The Soapbox

This page written circa 25 March, 1999.

Drilling for the Motherlode

As Noel Coward sang, "In America some of the men do it, others drill a hole and then do it"... he was referring to falling in love or such, of course. I refer to watering the garden.

Water here is not unduly expensive. This is not surprising, as Santa Rosa is annually drenched, and occasionally faces flooding in low-lying fields. One knows the cost of water because the water bill that one receives is itemised. The hands-down most expensive part in this bill is the sewage charge. I forget the details, but it is many times more costly, per gallon, to take the water away again and clean it, than it was to buy it in the first place. The snag is that they assume you put as much water down the drain as you draw from the taps, because there is a meter on the water arriving, but not one on it leaving, so that has to be the measure.

Even a puny intellect quickly spots that this arrangement makes watering the garden into an utterly outrageous expense!

Just outside SR there are a lot of farms... this was once a strong farming area, hence the orchard-like land hereabouts. Farmers use wells, bore water in Australian dialect, and the hardware stores have all the equipment on sale. A well pump, reservoir, etc., is likely to cost US$500 to US$1000, and it is thus possible to work out pretty easily how economical it will be to use well water. We have not yet had the Summer, but there is liklely to be 6 months with little rain, and we have this huge garden. A back-of-envelope calculation suggests that 2-4 years will pay for the well equipment excluding the hole.

In fact the hole is the expensive bit... I have not priced it, but it is generally accepted that this is the expensive part, in the order of $100 per foot. In addition, one cannot simply go out and hire well diggers (man or machine) in case you are tempted to do so illicitly, as switching to well water is verboten without permission from various authorities, the council and the EPA, etc., if one is inside the city limits... very Californian, regulate everything.

If I can dig the well myself, I have an easy saving of a lot of $. We live maybe 60 feet from a creek... surely the water table will be high. At Marion's place, they have a well (they are just outside the city limit, which is a circle of about 10 miles diameter), it is 60 feet deep, and they are on a hill. I cannot estimate how deep the water table will be, because there are no wells nearby, and because I do not know how the table falls off as one moves away from surface water such as the creek. But, guessing, the creek bed is 10-20 feet lower than the garden, and about 60 feet distant, so maybe 30 feet? It will not be 60 feet down, because M&K are higher up and have no creek within 100 feet. I have working in my favour the fact that I do not need the well depth to be much more than the table. Most wells are dug deeper than the water table by a significant margin, as the well hole fills relatively slowly, acts as a small reservoir, and supply must not be interrupted even in the dryest moments, if it is your sole source of water.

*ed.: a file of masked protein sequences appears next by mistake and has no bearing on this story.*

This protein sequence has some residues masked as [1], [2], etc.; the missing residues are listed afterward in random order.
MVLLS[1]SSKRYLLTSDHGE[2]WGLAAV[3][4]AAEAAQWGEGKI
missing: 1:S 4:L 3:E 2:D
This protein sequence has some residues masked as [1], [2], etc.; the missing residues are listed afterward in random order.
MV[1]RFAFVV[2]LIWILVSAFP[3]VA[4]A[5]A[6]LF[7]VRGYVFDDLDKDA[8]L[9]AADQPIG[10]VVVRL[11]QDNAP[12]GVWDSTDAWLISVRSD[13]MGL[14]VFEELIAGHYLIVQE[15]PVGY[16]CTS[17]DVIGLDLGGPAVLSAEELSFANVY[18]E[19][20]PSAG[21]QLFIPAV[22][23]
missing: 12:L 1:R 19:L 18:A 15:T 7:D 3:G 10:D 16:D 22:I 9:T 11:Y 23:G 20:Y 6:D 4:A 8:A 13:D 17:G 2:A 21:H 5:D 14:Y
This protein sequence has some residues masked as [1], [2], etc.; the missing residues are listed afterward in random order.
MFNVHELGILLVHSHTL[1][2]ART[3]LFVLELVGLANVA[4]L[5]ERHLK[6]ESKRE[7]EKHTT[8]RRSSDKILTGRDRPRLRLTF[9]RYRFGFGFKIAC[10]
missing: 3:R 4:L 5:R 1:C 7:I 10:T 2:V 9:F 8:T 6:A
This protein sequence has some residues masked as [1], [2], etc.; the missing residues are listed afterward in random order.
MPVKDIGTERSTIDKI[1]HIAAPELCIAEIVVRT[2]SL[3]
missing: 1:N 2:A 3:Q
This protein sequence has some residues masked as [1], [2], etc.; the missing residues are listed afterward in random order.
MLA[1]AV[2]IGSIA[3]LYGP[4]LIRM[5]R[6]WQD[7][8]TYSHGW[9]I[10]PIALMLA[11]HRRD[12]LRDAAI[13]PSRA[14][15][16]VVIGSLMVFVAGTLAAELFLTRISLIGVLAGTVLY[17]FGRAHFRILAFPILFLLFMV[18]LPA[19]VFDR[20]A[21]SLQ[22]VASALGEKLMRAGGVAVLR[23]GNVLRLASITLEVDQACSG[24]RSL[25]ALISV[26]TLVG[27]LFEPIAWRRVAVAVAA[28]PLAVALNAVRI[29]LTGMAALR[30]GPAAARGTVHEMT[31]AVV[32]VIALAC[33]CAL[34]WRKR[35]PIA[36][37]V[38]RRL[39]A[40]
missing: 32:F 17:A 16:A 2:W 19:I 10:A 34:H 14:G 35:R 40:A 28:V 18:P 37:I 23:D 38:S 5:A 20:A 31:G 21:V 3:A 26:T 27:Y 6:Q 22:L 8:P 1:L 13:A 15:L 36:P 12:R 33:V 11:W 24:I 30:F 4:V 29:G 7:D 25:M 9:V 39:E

This looks like a good bet to me... besides, I've never dug a really deep hole before, and the thought of defeating the system is irresistable. With this in mind, I eschewed the purchase of a post-hole digger along with the posts for the fence we are erecting around the orchard. Instead I purchased suitable metalwork, and Tony and I fashioned our own post-hole digger, suitably extendable for very extreme posts, as it were.

Stay tuned. Engineers love projects, and this is a real adventure. Am I alone in finding the thought of digging a well by hand, with a home-made tool, fascinating? I enjoyed repairing the Benz; I like tilling the garden with the crazy new tilling machine; shopping for and installing the garage door openers was great; fixing the valve intercom was historical and satisfying; even the remodelling and replumbing of the main bathroom is interesting if a bit tiresome (I have done a bathroom before). It is only with the greatest strength of will that I restrain myself from building the dolls-house-come-bookcase I plan for Meri's room. Maybe that will be held off until she can appreciate it.

I cannot wait for Meri to grow up enough for me to share all this with her. (I am sure, Meron, that you will have no trouble visualising me standing over her, waving my arms in the air, exhorting her to grow faster.) I constantly wish Amelia was here, not so much to help, which would be a great way for us to get closer, but so that she would see that all these things are there to be done. I hope she will come here (and stay for a decent spell), not just to meet Meri, but to have the chance to do some of this sort of stuff with me. I believe the soul benefits from projects.


PS: After writing the above, Jim G tells me that he lived on the other side of Doyle Park, and required only a 15' well to amply supply two households. He was about 11' lower, but twice as far from the creek, and the watertable falls as one approaches a creek (obvious with hindsight). He also relates digging a 50' well manually. The method is elegant and ingenious: place a 3' diameter cylinder, made of concrete and with 2" walls, on the ground, stand inside it, and dig. Eventually it falls into the hole. Add another ring, continue. Stop when you cannot bail fast enough to dig. The hard part, says Jim, is finding enough friends to lift out the dirt you dig. I'd volunteer, Jim.

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